Every tine I see an installation or works by Marcel Dzama, I want to live in the world of these characters. That he makes films brings that point to life a bit, directs his world into a bit of subconscious fantasy. But there is both a throwback element to his work and an ode to a byegone era of experimentation of the surrealists and Dadaists before, and a futuristic part of Dzama's world that feels almost feral and naturally celebratory. I love this dichotomy because it makes you work a bit as a viewer, to picture youself here, to be immersed. The Moon is Following Me, Dzama's first solo exhibition in Belgium, on view at Tim Van Laere Gallery, Antwerp through March 6, features an all-encompassing experience of the Winnipeg-born, NYC-based artist: drawings, sculptures, dioramas and a film. 

One of the elements of this show that is brought into focus is Dzama's love of chess. It makese sense; chess is both about a set of rules and a chance to react and evolve in a more freestyled way. The gallery mentions a balance between improvisation and predetermination, and such is life and such is the craft of an artist that toes the line of being direct in his observations of the current state of the world and a bit of surrealist himself. Over the past 4 years, and one part of the era that began with our last cover story with Marcel, he was quite direct with his feelings about the Trump years, part of which surprised me but, when put into his world, felt like a powerful move that his characters didn't exist in a vaccum. It brought you further into his universe; you were there with him.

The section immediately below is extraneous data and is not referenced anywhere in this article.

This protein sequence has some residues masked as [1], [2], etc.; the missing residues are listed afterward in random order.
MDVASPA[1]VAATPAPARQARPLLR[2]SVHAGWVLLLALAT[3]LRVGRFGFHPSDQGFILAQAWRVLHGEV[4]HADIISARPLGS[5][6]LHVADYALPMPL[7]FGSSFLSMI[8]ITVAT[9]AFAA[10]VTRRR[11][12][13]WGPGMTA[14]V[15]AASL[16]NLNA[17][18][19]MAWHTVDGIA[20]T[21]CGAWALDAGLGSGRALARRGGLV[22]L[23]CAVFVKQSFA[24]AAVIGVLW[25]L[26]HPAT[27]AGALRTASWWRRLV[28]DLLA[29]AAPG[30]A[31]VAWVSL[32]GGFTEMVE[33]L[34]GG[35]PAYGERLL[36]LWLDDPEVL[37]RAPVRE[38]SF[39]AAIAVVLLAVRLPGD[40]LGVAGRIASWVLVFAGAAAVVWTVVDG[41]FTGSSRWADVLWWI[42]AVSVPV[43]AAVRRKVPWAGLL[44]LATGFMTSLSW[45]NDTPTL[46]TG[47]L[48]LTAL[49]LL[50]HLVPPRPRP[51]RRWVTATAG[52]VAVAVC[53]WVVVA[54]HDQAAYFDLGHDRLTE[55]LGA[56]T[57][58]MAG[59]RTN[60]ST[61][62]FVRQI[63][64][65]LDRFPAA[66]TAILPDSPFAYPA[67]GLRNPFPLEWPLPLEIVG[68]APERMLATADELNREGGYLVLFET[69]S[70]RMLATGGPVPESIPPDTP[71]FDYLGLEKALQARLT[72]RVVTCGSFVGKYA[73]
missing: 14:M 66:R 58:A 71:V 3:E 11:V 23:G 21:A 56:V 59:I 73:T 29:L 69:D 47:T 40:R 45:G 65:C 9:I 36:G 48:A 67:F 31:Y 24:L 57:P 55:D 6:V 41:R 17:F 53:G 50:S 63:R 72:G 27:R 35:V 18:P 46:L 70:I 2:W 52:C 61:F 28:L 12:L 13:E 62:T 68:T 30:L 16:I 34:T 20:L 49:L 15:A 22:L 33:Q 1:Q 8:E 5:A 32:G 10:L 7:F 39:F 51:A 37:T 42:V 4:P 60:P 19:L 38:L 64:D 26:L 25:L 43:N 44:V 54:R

Four years later, the era has ended (or, the reign has ended, so to speak). This puts Dzama's new show into a fascinating focus. "Because the Trump years were so traumatizing.” Marcel says of the show and his mindset creating it. “Also I usually either do political drawing or I go for this kind of vacation feeling. Almost idyllic. A lot of them are based on photographs taken of my son and wife on vacation. I am still playing with this. I also made a lot of drawings during the US elections, I needed to draw in order not to think too much about it. The beast is lost and beauty is found, Calypso, It is my flesh that she wears, Here I stand in the land of praise and blame. There are a lot of sinister elements mixed with more serene themes.” 

There it is again, a dichotomy of serene and sinister. Dancing for pleasure and dancing through pain. The best artists can do that, and Dzama, decades into a successful and influential career, seems to have found even another level of storytelling that pushes you to understand your own internal dichotomies. —Evan Pricco